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June 23, 2015

Swedish researchers say impotence drugs do not cause malignant melanoma

Researchers from Sweden's Umea University have revealed that the use of drugs for impotence will not raise the risk of malignant melanoma, in a collaboration with researchers in Uppsala, Lund and New York.

By Samseer M

Melanoma

Researchers from Sweden’s Umea University have revealed that the use of drugs for impotence will not raise the risk of malignant melanoma, in a collaboration with researchers in Uppsala, Lund and New York.

The study was conducted using data from the Swedish Prescribed Drug Register, the Swedish Melanoma Register, and other health care registers and demographic databases in Sweden.

Published in US medical journal JAMA , the findings contradict a previous research that was carried out by a team from Harvard University in Boston.

The US research team interpreted that Viagra, a phosphodiesterase inhibitor (PDEi) drug used against impotence, stimulated the growth of melanoma cells and thus increased the risk of malignant melanoma of the skin.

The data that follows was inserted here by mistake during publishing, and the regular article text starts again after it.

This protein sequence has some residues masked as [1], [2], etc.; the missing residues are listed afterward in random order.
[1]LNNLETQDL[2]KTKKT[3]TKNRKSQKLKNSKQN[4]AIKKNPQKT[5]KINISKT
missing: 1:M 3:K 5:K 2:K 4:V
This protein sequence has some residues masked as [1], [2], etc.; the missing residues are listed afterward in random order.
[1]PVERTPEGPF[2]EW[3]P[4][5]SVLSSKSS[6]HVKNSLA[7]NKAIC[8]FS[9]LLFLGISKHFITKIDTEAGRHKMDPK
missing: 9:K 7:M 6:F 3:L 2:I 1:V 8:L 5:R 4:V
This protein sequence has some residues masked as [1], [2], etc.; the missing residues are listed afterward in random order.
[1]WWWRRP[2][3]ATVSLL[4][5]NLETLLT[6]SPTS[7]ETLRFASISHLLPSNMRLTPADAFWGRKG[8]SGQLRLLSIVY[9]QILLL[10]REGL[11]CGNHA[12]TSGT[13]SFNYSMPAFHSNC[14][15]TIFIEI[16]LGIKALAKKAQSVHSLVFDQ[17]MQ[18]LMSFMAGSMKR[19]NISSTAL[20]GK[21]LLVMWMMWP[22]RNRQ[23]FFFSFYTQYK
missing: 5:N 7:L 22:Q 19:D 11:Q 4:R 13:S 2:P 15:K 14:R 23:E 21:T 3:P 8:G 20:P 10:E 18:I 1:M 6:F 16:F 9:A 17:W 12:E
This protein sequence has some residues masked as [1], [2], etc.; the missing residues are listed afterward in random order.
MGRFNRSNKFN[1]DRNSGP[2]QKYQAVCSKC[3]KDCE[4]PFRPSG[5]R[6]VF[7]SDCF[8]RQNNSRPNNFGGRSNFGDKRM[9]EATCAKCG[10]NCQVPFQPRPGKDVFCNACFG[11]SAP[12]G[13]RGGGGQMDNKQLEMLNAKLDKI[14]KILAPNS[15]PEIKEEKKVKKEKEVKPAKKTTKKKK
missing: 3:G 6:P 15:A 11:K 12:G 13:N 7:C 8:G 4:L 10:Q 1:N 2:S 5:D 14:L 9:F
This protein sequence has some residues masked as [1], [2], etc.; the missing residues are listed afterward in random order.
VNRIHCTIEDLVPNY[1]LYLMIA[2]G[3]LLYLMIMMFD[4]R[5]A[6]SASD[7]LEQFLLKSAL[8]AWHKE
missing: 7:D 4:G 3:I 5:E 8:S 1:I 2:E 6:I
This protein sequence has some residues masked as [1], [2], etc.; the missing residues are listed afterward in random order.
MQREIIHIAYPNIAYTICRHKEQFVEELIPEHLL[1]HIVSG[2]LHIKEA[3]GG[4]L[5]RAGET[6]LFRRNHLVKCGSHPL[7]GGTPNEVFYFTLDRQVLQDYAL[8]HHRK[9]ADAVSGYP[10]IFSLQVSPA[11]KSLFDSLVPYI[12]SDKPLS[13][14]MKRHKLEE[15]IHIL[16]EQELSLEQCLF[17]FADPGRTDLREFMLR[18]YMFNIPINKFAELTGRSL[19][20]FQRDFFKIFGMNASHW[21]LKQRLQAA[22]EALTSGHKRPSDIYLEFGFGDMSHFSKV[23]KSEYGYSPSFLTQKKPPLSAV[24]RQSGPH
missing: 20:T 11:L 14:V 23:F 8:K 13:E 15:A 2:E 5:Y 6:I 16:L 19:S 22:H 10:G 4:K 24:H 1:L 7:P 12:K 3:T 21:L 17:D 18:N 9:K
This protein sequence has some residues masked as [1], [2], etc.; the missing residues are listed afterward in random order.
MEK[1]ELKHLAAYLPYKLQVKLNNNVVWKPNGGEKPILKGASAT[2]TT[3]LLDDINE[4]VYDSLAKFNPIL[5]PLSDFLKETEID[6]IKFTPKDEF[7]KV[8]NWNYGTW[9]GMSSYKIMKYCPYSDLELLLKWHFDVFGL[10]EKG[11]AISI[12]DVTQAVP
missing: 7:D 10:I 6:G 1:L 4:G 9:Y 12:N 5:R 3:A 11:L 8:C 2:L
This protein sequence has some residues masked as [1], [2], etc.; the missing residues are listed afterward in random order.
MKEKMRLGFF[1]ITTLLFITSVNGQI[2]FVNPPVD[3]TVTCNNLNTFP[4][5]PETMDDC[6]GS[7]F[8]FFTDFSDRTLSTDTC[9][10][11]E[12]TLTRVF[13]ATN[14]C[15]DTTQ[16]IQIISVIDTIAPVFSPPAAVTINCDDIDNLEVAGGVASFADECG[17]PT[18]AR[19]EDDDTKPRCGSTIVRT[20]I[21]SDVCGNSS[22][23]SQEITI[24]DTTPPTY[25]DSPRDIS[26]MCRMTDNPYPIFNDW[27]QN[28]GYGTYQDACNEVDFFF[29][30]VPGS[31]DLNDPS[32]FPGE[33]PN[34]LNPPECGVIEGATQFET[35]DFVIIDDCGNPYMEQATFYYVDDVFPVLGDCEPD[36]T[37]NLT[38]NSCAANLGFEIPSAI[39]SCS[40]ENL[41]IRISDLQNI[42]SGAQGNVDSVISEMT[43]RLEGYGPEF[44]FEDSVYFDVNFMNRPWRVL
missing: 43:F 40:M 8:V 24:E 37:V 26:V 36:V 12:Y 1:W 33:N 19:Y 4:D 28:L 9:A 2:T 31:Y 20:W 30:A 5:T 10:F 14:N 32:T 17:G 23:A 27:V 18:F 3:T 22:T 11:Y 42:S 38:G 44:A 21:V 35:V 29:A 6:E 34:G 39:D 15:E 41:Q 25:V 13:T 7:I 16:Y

"Our results speak against that drugs for impotence increase the risk of melanoma."

Umea University Urology professor Pär Stattin, who led the investigation, said: "Our research shows that already collecting one single prescription of a PDEi drug, such as Viagra, Cialis or Levitra, was linked with a statistically significant increased risk of melanoma; something that speaks against a biological connection."

The Swedish study also found the risk was highest for early, superficial melanoma and that men who received prescriptions for PDEi were healthier.

Pär Stattin concluded: "Our results speak against that drugs for impotence increase the risk of melanoma. Data rather suggest that men using Viagra, Cialis and Levitra tend to sunbathe more, are more health-conscious and more often seek medical care for skin moles; leading to a higher risk of a melanoma diagnosis.

"The most important risk factor for melanoma is exposure to strong sunlight, so protection against UV exposure remains the cornerstone in melanoma protection."


Image: A melanoma on a patient’s skin. Photo: courtesy of National Cancer Institute.

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